The light fluffy texture of this fantastic flourless yogurt cake is almost soufflé-like and the flavour is tangy and cheesecake-like. It’s a decadent treat you can eat without feeling guilty – a lightened up cheesecake made without heavy cream cheese. Serve it just plain, sprinkled with a dusting of powdered sugar, or dress it up for company with billows of softly whipped cream and a pile of fresh berries. (Skip to recipe.)

Well, the calendar says ‘Spring’ but the view out of my window still says ‘Winter’, so I need to bring a feeling of spring to my kitchen. This bright and light yogurt cake is just the way to do it. One bite and I can feel the sunshine warming my face and hear the birds chirping. The texture of the cake is light as a cloud and the flavour has the irresistible tang of a delicate cheesecake. Absolutely yummy!

In truth, we’ve been hearing the honking of the returning Canada geese flying overhead and seen them out and about in pairs in the neighbourhood ponds. It snowed all day yesterday. The world was white and roads were terrible.  Then today the sun on the snow is so bright it’s blinding, and water is gurgling and running down the eavestroughs as the snow melts off the roof. I guess that’s our springtime here in Alberta – here one day, in hiding the next. So it’s time to celebrate with cake.

Easy Flourless Yogurt Cake

This easy yogurt cake only has a few ingredients. You do need to separate the eggs and beat the whites and yolks separately, but if you have a stand mixer or electric hand mixer, the task’s a breeze. (Even if you’re whisking it by hand, the job can feel oddly therapeutic and rewarding.)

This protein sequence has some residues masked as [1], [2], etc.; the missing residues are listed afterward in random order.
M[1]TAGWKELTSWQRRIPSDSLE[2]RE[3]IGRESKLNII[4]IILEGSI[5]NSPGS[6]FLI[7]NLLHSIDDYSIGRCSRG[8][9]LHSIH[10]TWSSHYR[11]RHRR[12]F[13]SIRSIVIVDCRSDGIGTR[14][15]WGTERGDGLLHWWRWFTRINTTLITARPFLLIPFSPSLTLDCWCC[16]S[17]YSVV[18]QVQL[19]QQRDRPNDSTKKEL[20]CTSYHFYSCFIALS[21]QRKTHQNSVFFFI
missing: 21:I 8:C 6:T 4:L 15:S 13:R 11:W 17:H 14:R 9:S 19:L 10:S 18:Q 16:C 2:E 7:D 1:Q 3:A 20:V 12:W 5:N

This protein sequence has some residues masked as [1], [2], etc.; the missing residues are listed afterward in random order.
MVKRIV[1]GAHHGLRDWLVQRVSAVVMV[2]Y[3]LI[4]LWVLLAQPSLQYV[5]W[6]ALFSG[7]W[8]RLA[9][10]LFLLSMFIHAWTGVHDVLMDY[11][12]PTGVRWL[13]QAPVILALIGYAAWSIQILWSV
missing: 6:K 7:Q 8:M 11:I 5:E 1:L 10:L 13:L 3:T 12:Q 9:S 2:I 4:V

Fold in some sugar (I like to use organic evaporated cane sugar), a good heap of Greek yogurt, and a few spoonfuls of cornstarch (again, I use organic so I know it’s not genetically modified) or potato starch, and pile it all into a parchment paper lined baking pan. The cake is naturally gluten free, so you can serve it with confidence to guests with this food allergy.

The size of pan you use does make a difference here. A small pan (7-inches/18cm in diameter) will give you the highest lift and a more fluffy soufflé-like texture. The 7-inch size is not a common size (though I like to have it on hand, now that I’m often making a cake for just two of us), so you can use an 8-inch/20cm round cake pan. Keep in mind your yogurt cake will be flatter and more cake-like than if you use the smaller pan. Still tastes just as amazing, though.

Use a big enough piece of parchment paper so that it forms a raised wall to contain the batter as it rises. The cake will puff up gloriously in the oven, and then fall somewhat as it cools, forming the perfect indent to fill with whipped cream, or just a dusting of powdered sugar.

yogurt cake in pan with lots of parchment paper sticking up around it

use a big piece of parchment paper that fits into the pan with extra to spare, and crease the folds to lie as flat as possible. I used a ridged tart pan, but often just use a straight-sided small springform pan

Once the cake has cooled, peel off the parchment paper. The wrinkles and folds add a rustic textural element to this luscious cake.

plain yogurt cake on plate

the yogurt cake is golden and ready to enjoy

How to Serve a Yogurt Cake

You can just dust the top with powdered sugar for a simple presentation.

cutting a slice of the plain yogurt cake

a slice of this cake is a perfect snack

Or top the cake with a pillow of softly whipped cream (see how to stablilize whipped cream here, so it stays fresh and fluffy for days), and then pile on a mound of fresh berries or fruit, and dust it with some more powdered sugar ‘snow’ (the only kind of snow I want to be seeing around here).

 

yogurt cake with whipped cream and fresh fruit on top

How Else to Eat this Luscious Yogurt Cake?